Plenty

At about 7 a.m. Sunday, I thought we were in deep trouble: The sky was gray, rain was falling, and the Texas Gal and I were expecting as many as sixty people for our biennial End of Summer Picnic in five hours. As cozy as our house is, we would not get sixty folks into the kitchen, dining room, living room and back hallway.

That was especially true because much of the space in the dining room and living room was already taken up by tables on which we would place the food brought by our guests.

So I did what I could do inside to prepare for the picnic and then sat at my computer, refreshing the weather radar every few minutes.

The Texas Gal soon joined me downstairs and began culinary preparations: getting the shredded beef brisket and the barbecued chicken into the oven and the calico beans into the crockpot. The cats were sequestered upstairs. Tablecloths went on the tables, followed by utensils, pickles and condiments.

And then we waited and checked the weather, she on her phone, I at my computer. Around ten o’clock, a weather program I consult occasionally said that the rain would end in about thirty minutes. And it did. When I went out about forty minutes later to place lawn chairs, the rain was over, although the trees were still shedding water from their leaves.

Soon after that, I made a run for ice, got the various beverages in coolers under a Norway pine and we waited. And our biennial picnic was a great success. The sun came out, the grass dried, and although the day became fairly warm, the heat was never oppressive.

We had about sixty people join us: My mom, my sister and a few of my cousins; members of our Unitarian Universalist Fellowship; the Texas Gal’s co-workers, both former and current; and friends from all eras of our lives, including a cluster of about eight folks from the days of The Table at St. Cloud State, three of whom I had not seen for close to forty years.

Finally, there was Yah Shure, constant reader and frequent commenter here. His regular contribution to our picnics has moved over the years into legend. I greeted him and sent him on into the house with his famed white plastic bucket (and a clutch of custom-burned CDs he was delivering), and as I moved back to the rapidly growing throng, four or five of our regular guests asked me, “Is that the Fudgy Bonbon man?”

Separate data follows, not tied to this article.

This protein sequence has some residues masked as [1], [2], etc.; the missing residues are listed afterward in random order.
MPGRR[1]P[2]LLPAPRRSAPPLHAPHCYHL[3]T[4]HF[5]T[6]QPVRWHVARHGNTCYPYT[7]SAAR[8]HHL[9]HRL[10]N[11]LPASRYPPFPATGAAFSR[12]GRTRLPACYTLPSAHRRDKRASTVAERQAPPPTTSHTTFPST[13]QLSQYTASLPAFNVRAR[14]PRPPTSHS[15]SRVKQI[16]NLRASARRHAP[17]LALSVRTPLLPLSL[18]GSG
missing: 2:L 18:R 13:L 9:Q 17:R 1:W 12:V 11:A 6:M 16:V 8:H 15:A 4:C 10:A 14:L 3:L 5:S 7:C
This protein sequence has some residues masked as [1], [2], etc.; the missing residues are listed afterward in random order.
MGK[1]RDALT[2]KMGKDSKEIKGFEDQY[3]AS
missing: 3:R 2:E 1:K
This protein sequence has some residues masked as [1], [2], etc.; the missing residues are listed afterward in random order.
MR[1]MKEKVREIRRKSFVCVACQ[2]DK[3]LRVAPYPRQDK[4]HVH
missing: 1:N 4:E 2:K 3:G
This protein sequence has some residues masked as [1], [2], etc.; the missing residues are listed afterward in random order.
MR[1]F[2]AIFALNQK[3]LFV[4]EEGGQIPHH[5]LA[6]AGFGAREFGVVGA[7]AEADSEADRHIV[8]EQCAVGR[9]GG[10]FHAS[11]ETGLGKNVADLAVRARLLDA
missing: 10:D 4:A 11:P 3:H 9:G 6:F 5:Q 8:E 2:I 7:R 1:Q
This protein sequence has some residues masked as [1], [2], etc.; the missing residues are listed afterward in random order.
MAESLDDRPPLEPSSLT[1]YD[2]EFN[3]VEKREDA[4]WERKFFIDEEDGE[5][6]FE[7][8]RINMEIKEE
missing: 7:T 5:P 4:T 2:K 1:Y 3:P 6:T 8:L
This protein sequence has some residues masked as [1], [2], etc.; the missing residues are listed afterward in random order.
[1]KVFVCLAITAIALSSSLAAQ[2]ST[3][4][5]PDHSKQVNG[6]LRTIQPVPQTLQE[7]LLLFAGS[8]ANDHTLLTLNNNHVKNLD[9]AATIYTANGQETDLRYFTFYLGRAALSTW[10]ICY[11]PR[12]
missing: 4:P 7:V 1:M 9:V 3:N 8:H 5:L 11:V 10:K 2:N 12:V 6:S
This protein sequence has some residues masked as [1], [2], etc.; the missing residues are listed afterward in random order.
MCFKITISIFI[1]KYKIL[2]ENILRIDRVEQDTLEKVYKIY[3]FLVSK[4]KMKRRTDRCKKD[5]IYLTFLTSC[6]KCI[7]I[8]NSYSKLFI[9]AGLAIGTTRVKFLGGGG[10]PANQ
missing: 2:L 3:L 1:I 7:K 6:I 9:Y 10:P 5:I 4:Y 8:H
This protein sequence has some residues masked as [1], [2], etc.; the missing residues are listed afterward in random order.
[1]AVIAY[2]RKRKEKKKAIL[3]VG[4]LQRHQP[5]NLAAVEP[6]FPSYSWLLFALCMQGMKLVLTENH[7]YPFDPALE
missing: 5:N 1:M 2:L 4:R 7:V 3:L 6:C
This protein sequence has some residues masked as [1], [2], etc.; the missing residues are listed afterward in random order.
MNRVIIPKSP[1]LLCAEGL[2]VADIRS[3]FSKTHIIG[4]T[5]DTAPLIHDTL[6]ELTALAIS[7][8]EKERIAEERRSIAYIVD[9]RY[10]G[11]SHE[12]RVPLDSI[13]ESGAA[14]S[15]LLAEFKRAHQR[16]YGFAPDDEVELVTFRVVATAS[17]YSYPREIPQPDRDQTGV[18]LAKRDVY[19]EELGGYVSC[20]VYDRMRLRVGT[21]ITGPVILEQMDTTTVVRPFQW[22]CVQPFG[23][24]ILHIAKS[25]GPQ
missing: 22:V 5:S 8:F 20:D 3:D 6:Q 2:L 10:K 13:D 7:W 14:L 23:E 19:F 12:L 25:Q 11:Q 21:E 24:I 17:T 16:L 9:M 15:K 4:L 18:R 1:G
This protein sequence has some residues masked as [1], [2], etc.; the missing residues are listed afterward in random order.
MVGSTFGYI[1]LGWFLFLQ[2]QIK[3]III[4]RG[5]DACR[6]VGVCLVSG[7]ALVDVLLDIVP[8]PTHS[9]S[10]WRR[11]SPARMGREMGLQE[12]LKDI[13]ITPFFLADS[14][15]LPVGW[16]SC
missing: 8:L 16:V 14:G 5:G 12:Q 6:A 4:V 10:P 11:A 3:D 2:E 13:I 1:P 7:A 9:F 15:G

“Yep,” I told them, guessing that by the end of the day, Yah Shure’s chocolatey treats would be gone and his white bucket, which he always makes certain to take back to St. Paul with him, would be empty. (I didn’t check as he left, but as the bucket made the rounds where the last eight or nine of us were chatting in the late afternoon, there were very few bonbons left.)

Beyond the Fudgy Bonbons, the bounty offered on our tables by our guests was astounding in its variety and quantity: the salads included potato, pasta, cole slaw, and a wonderful concoction of watermelon and feta cheese under a savory dressing (I’m going to get the recipe for that one very soon); there were chips, crackers, dips and salsas; kabobs with veggies, fruit and sausage; and desserts galore, including apple pie, apple cobbler, bars and cakes, and an ice box cake from our new friend Lucille, one made from her grandmother’s recipe. (It combines chocolate and vanilla puddings, graham crackers and bananas, and I’m making quick work of the leftovers.)

If anything was in short supply Sunday, it was time enough for the Texas Gal and me to spend with all of our guests as we hosted. There were some with whom we hardly spoke, but I’m sure they understood. Other than that, it was a day of plenty: Plenty to eat on the tables, plenty to drink in the coolers; plenty of good company; and plenty to talk about.

And to mark that day of plenty, here are the Pointer Sisters combining the jazz standard “That’s A Plenty” with the silliness of a tune called “Surfeit, U.S.A.” from their 1974 album That’s A Plenty.

Tags:

One Response to “Plenty”

  1. Yah Shure says:

    That truly was an amazing array of goodies! An entire field’s worth of sugar beets must’ve given up their lives for the dessert tables alone. I’m still snacking on the dried Swiss chard that the Texas Gal sent home with me. The apple crisp is down to a spoonful, as every last morsel is savored.

    The best part for me was being an honorary member of The Table for an afternoon. Such stories you could (and did) tell! There was the washing machine fascination, tales from the Navy, the “Dead Ants” song, with laughter all around as the Hitchcockian flock of pigeons perched atop the roof, making periodic sorties… Did someone tip them off about the Fudgy Bon Bons?

    I had no idea the white plastic bucket had gained such fame. 😉 It better not be thinking it’s too good to be sharing shelf space with those “other” cookie containers.

    Thanks to you and the Texas Gal and all of your wonderful friends and family for a great picnic!

    –Fudgy Bon Bon Man

Leave a Reply